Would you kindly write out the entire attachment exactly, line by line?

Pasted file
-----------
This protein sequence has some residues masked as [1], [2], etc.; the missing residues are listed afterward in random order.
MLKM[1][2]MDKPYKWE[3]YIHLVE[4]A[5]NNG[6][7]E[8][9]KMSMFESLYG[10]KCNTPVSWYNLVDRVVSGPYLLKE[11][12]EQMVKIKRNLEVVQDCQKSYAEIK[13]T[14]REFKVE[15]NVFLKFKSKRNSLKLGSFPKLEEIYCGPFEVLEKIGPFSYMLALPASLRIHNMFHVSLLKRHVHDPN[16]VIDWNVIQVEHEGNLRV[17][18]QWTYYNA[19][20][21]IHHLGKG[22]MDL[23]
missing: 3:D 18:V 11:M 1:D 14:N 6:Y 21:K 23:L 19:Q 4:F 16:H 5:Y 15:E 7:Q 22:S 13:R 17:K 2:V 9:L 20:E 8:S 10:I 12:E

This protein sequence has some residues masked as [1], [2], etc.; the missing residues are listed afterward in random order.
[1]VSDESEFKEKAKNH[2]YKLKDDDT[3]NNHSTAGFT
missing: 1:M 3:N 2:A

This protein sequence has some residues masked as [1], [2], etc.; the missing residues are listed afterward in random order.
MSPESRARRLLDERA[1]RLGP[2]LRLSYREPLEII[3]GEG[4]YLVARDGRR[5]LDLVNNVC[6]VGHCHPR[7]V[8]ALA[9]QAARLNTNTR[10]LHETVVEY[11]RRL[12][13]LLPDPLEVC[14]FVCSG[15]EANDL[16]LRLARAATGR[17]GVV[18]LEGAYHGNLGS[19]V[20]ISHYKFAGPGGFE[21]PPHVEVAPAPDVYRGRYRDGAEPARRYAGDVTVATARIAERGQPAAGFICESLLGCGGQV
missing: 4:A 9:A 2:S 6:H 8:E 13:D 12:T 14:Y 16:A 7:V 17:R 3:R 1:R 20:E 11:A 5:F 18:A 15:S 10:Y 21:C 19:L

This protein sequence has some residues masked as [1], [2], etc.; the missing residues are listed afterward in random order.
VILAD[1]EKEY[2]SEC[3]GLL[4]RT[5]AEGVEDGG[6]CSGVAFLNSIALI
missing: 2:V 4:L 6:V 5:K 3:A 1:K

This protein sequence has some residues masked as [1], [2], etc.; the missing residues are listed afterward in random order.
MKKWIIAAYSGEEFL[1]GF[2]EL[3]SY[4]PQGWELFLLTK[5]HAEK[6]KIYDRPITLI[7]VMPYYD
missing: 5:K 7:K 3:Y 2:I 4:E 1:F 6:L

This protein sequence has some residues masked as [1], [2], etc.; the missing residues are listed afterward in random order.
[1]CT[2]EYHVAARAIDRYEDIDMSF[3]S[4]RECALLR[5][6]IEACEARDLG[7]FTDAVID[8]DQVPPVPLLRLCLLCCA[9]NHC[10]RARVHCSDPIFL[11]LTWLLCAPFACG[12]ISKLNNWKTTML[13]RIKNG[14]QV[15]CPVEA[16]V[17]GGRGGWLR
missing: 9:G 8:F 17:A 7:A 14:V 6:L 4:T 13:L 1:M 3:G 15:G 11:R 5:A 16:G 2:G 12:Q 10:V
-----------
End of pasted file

This protein sequence has some residues masked as [1], [2], etc.; the missing residues are listed afterward in random order.
MLKM[1][2]MDKPYKWE[3]YIHLVE[4]A[5]NNG[6][7]E[8][9]KMSMFESLYG[10]KCNTPVSWYNLVDRVVSGPYLLKE[11][12]EQMVKIKRNLEVVQDCQKSYAEIK[13]T[14]REFKVE[15]NVFLKFKSKRNSLKLGSFPKLEEIYCGPFEVLEKIGPFSYMLALPASLRIHNMFHVSLLKRHVHDPN[16]VIDWNVIQVEHEGNLRV[17][18]QWTYYNA[19][20][21]IHHLGKG[22]MDL[23]
missing: 3:D 18:V 11:M 1:D 14:N 6:Y 21:K 23:L 19:Q 4:F 16:H 5:Y 15:E 7:Q 22:S 13:R 17:K 2:V 9:L 20:E 8:S 10:I 12:E

This protein sequence has some residues masked as [1], [2], etc.; the missing residues are listed afterward in random order.
[1]VSDESEFKEKAKNH[2]YKLKDDDT[3]NNHSTAGFT
missing: 1:M 3:N 2:A

This protein sequence has some residues masked as [1], [2], etc.; the missing residues are listed afterward in random order.
MSPESRARRLLDERA[1]RLGP[2]LRLSYREPLEII[3]GEG[4]YLVARDGRR[5]LDLVNNVC[6]VGHCHPR[7]V[8]ALA[9]QAARLNTNTR[10]LHETVVEY[11]RRL[12][13]LLPDPLEVC[14]FVCSG[15]EANDL[16]LRLARAATGR[17]GVV[18]LEGAYHGNLGS[19]V[20]ISHYKFAGPGGFE[21]PPHVEVAPAPDVYRGRYRDGAEPARRYAGDVTVATARIAERGQPAAGFICESLLGCGGQV
missing: 4:A 9:A 2:S 6:H 8:E 13:D 12:T 14:Y 16:A 7:V 17:R 3:R 1:R 20:E 11:A 5:F 18:A 15:S 10:Y 21:C 19:L

This protein sequence has some residues masked as [1], [2], etc.; the missing residues are listed afterward in random order.
VILAD[1]EKEY[2]SEC[3]GLL[4]RT[5]AEGVEDGG[6]CSGVAFLNSIALI
missing: 2:V 4:L 6:V 5:K 3:A 1:K

This protein sequence has some residues masked as [1], [2], etc.; the missing residues are listed afterward in random order.
MKKWIIAAYSGEEFL[1]GF[2]EL[3]SY[4]PQGWELFLLTK[5]HAEK[6]KIYDRPITLI[7]VMPYYD
missing: 5:K 7:K 3:Y 2:I 4:E 1:F 6:L

This protein sequence has some residues masked as [1], [2], etc.; the missing residues are listed afterward in random order.
[1]CT[2]EYHVAARAIDRYEDIDMSF[3]S[4]RECALLR[5][6]IEACEARDLG[7]FTDAVID[8]DQVPPVPLLRLCLLCCA[9]NHC[10]RARVHCSDPIFL[11]LTWLLCAPFACG[12]ISKLNNWKTTML[13]RIKNG[14]QV[15]CPVEA[16]V[17]GGRGGWLR
missing: 9:G 8:F 17:A 7:A 14:V 6:L 4:T 13:L 1:M 3:G 15:G 11:R 5:A 16:G 2:G 12:Q 10:V